I feel that the way out is to reform the banking system. I remember back in the day being told the Japanese one was ok at 24k for the Nikkei 225 followed by 22k,20k,18k,16k,14k etc. It is now 8600 or so.

      I do not believe that Uk banks are solvent and that we are being drip fed bad news. For example wasnt the provision made by Lloyds last year for PPI supposed to be final? Guess what we got this year…So as I have argued before rather than grand twiddling of knobs such as QE or interest rates we need to get involved in a dirty business which is the balance sheets of our banks. Then we know what we need to do otherwise this interregnum will go on and on.

      1. Anonymous says:

        Hi Shaun,
        For once I disagree. The reform plan you outline last September is not practical for a single country to implement in a global industry. The long period of uncertainty would cause a further lending hiatus and ultimately the loss of our great banks which (pause for sick laughter) are one of our last remaining world-beating industries.

        In any case, I am not sure that is really the problem. More lack of loan demand and good lending opportunities. For instance The Co-operative Bank, which has a pretty simple mortgage and small business loan model and is in no sense mired with complex own-account trading,  still saw its loan book fall by 4 per cent last year, causing a big rise in its cash holdings and an 8.6 per cent fall in its loans to deposit ratio.

        Anecdotally, Hammerson has just cancelled the City’s biggest approved office development on the grounds, as far as I can tell, that it might be hard to find profitable tenants, rather than any financing issue. This week, the boss of EDF, the French state-controlled power company, said it was not giving up its planned UK power station programme but was pausing, in order to reduce its stake by bringing in more outside investors (whose cost of capital would presumably be higher than EDF’s). And new home buyers are hardly likely to rush into the market when they are told that house prices are stuck in a downward trend.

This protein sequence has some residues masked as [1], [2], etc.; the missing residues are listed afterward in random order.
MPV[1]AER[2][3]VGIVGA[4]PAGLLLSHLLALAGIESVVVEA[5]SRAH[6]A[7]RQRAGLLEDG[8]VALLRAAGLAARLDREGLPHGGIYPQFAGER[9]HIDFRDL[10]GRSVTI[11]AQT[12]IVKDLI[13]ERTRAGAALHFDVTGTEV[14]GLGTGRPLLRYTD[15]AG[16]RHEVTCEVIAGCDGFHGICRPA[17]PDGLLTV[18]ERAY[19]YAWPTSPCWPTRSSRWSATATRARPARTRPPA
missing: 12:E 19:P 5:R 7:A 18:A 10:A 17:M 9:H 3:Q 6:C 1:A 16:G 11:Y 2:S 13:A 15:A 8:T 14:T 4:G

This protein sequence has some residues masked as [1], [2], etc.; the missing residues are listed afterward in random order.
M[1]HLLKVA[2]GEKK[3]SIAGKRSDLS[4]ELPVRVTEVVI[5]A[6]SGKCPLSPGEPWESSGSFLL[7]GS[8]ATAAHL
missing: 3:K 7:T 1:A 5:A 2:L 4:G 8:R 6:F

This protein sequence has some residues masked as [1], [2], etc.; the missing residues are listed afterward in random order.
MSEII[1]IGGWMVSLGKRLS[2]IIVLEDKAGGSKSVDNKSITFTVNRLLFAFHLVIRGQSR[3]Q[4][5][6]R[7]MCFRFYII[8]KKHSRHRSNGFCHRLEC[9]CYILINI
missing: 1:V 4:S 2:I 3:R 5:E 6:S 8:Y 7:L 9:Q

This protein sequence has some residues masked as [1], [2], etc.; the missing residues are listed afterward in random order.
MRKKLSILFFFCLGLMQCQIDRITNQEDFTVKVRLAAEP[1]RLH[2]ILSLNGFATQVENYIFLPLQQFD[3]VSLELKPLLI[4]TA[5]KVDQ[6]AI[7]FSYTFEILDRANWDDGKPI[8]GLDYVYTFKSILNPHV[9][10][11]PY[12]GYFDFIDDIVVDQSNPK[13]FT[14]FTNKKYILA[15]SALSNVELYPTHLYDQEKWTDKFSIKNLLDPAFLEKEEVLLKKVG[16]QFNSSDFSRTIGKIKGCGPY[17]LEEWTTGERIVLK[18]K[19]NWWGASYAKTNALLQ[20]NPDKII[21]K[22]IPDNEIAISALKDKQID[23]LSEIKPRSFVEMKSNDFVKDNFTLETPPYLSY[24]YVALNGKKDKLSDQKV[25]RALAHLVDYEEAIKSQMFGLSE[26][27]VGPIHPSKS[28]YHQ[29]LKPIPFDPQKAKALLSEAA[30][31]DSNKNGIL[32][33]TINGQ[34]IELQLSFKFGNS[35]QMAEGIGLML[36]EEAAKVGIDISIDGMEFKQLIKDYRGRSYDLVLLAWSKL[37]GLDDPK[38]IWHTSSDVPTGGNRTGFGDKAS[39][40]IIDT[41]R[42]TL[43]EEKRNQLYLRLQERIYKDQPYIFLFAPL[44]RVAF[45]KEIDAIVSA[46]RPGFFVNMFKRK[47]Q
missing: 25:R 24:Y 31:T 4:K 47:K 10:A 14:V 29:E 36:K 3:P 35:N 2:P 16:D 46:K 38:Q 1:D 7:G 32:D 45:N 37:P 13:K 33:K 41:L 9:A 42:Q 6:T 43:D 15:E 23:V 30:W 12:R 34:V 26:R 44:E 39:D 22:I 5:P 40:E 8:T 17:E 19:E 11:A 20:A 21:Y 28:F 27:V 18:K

Because so much of our large-scale productive sector is now foreign owned, we have to attract inward investors for growth. Why should they think it worth ploughing money into the stagnant UK market, except perhaps by takeovers? The ICIs and GECs have all gone and have not been replaced, except by banks. 

        1. Patrick, London says:

          How can loaning more money out be the answer, unless it is only given to genuine enterprise? When everything is over-priced, and only affordable through debt for the majority, I can’t see how an increase in lending, either through artificially low interest rates, or relaxed criteria, can be anything more than additional can kicking. Bank reform (separation & accountability), housing market reform(BTL taxation, and limits on foreign investment) and an end to QE and ZIRP.

          In addition: Increase subsidies (or remove taxes) from genuine entrepreneurial job creating endeavour. Increase lower threshold for income tax. Remove index linked pensions from the public sector. 

          Blue sky ideas: Create a separate Capital Gains Tax for inflationary based asset value gains to help limit the scope for further asset bubbles. Link taxation from one sector into investment in the same sector.

  10. Anonymous says:

     Hi Shaun,

    I read that an RBS nationalisation is under discussion. After the Northern Rock fiasco, I’d hope the government would learn and change tack.

    Surely it would be better to offer the RBS shareholders a simple choice – you pay your share of the additional funds needed or accept bankruptcy and total loss on your shares ….

    I seem to remember that you said that RBS unlikely to make a profit for the taxpayers